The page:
Engagement is a strategy, not a metric

with this ring

Interesting take on engagement by Gene Liebel at Adweek (So You’re Engaged — Now What?)

I’m positive many marketers indeed look to ‘engagement’ as the new metric:

MarketingGuy 1988:  “We need reach!”
MarketingGuy 2008:  “We need engagement!”

Yes, marketers need to engage their customers/prospects, but engagement isn’t a metric, or even a goal — engagement is a route to the goal.

Whether the objective is awareness, consideration, interaction, transaction, bonding, advocacy, or any other label on a stage in the Customer Journey, engagement is the chief means to achieving that goal. And that, by definition, is a strategy.

What then is engagement? My definition is the customer-centric need being fulfilled not necessarily by the purchasing of your brand, but rather by your actions as a brand: information, education, entertainment, inspiration = problem solving. Think about being “engaged,” such as by a professional speaker. S/he likely delivers on all of the above.

Yes, time-spent, page views, clicks are all metrics that can help define ‘engagement,’ but they are by far not the only ones. ‘Engaged’ prospects/customers also visit more frequently, are more apt to cross-purchase/up-purchase, and ultimately become the strongest advocates for your brand. They sign up for e-newsletters and RSS feeds, they download whitepapers and attend webinars, they refer friends and forward pages, and they talk you up in social media settings.

Engagement means different things depending on the objective of the marketing stage.  ‘Engagement’ in the reach phases is still very wide-net-casting, with the greater in-depth engagement occurring in later stages of the Customer Journey.   Hence, metrics used to measure the objectives achieved via Engagement differ as well.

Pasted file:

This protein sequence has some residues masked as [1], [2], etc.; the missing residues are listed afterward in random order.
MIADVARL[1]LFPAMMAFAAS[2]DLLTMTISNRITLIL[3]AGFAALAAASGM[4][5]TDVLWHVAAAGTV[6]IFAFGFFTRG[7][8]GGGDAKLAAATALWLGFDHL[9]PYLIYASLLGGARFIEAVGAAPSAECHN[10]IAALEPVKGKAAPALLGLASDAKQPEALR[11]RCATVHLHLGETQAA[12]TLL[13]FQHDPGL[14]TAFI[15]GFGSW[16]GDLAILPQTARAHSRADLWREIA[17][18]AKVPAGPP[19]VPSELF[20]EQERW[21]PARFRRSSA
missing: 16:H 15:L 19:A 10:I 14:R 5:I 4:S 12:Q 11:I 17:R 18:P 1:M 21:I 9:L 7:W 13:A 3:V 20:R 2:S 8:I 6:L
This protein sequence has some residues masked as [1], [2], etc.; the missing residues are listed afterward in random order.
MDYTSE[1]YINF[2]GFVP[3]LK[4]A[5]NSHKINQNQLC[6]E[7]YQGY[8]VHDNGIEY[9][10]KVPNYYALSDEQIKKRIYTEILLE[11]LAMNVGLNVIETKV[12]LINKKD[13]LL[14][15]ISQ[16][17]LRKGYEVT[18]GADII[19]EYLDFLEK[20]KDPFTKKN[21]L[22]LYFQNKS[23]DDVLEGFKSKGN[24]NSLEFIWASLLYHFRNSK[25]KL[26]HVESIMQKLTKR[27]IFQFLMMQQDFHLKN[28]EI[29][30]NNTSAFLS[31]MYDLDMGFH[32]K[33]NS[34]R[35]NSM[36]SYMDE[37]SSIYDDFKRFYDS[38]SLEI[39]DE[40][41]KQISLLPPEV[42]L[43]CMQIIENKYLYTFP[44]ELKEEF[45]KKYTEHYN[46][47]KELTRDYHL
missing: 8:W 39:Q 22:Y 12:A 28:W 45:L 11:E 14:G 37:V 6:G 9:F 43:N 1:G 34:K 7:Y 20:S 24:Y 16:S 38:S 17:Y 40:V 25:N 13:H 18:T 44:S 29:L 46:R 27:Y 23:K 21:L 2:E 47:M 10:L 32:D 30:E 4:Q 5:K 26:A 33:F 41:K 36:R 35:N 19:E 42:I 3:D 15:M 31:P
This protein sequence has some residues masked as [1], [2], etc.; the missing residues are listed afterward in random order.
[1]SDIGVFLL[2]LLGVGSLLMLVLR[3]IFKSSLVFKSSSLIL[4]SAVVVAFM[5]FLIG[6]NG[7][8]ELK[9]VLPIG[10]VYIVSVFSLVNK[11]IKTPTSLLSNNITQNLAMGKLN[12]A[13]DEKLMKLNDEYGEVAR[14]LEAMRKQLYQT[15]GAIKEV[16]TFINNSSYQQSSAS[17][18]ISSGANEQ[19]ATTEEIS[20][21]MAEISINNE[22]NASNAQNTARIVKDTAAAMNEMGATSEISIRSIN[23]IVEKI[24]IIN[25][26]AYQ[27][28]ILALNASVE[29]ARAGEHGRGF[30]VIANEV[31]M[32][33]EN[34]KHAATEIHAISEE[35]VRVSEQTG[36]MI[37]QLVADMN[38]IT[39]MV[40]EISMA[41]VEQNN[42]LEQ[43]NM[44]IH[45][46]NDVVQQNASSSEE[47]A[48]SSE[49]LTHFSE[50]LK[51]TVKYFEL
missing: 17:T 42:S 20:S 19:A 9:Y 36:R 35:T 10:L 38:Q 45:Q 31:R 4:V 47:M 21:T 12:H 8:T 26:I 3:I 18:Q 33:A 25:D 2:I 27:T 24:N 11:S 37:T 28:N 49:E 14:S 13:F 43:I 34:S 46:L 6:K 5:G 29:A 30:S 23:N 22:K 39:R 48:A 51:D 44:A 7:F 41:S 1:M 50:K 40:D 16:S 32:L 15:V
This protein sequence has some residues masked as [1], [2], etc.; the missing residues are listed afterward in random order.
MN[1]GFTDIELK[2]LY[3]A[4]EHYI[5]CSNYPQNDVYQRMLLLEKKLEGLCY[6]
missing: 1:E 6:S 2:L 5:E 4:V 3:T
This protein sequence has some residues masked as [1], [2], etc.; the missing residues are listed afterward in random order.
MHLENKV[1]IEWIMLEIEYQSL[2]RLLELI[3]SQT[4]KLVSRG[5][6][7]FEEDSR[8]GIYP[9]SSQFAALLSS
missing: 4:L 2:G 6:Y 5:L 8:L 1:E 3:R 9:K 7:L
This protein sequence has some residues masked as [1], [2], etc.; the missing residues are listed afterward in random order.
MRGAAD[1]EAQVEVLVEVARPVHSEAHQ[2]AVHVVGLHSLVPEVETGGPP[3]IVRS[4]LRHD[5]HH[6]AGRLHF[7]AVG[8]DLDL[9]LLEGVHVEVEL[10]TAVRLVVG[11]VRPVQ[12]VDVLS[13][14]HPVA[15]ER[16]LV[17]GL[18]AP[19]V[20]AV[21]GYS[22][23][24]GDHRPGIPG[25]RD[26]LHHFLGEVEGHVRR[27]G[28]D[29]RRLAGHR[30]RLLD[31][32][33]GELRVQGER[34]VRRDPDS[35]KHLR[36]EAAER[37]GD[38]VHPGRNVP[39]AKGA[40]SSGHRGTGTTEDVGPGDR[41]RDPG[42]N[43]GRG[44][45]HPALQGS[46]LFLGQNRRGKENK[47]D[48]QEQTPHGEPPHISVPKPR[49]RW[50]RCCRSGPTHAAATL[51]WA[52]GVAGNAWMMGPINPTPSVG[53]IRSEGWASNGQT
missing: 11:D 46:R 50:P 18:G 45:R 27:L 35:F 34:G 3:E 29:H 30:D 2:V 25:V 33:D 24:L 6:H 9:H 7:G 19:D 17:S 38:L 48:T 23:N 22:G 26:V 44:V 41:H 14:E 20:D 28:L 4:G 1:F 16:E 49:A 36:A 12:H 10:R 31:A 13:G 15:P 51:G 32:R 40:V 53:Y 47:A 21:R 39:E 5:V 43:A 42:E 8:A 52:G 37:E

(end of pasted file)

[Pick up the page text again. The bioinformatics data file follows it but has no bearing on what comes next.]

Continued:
Oftentimes, the bulk of engagement resources (e.g. Content Marketing) demand back-load weighting/allocation, as customers likely deserve greater attention than suspects, and advocates more so than customers.

Different stages of customers?  Mixed allocations of resources based on customer groupings?  Migration of customers from one stage to another?  Different metrics in place to measure different stage objectives?  Smells an awful lot like CRM.

As it should.  Engagement is a close relative of CRM. And like CRM, the end goals of engagement are sales and maximizing LTV. Engagement isn’t the end goal, or even a metric…it’s a strategy.

MarketingGuy 2009:  “We need sales and LTV:  let’s focus on engagement.”
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2 responses to “Engagement is a strategy, not a metric

  1. I completely agree with the point that engagement is a strategy. At my last gig, our 1st of 4 strategies was “Build Engagement.” I learned several important things from thsi experience. First, it was critically important to have people understand that building engagement was focused on engaging prospects and customers on how and why our product was different and better than competition. Engagement had to be built around the core value proposition. We didn’t engage just to be engaging. Second, people needed guidance and direction around how to engage. What does engagement really mean ? How do you do it most effectively ? So, engagement is great but key for success is educating the organization to really understand what it means and how you do it.
    Randall Beard
    http://randallbeard.wordpress.com/

    • Randall: thanks for the comment. I concur completely — engagement must be built around a core value proposition — and I’d go as far to say that the value proposition must be built upon “relational qualities”: those things that the customer values and that the Brand represents. Engagement doesn’t need to be about product attributes, but rather delivering content that represents the ‘higher order values’ of the customer…and those that can be uniquely delivered by the Brand. Engagement occurs when the idea of ‘core value proposition’ is delivered upon through the eyes of each participant: not just what the Brand thinks the CVP should be, but what the Customer believes it should be as well.

      As far as how to ‘do’ engagement effectively (warning: shameless plug coming), my consultancy, Nutlug Content Marketing, has developed a proprietary strategic framework called C.A.R.E. ™: Customer Acquistion and Retention through Engagement. It creates a ‘gameplan for engagement,’ leveraging content marketing and social media to migrate a customer through the various stages of a Customer Journey. It’s proven to be very beneficial to companies struggling to get their arms around this ‘engagement thing’: what to say, to whom to say it, when, how often, how to say it, through what channels, using what measurement, to what effect. Happy to share some thoughts on it with you if you like.

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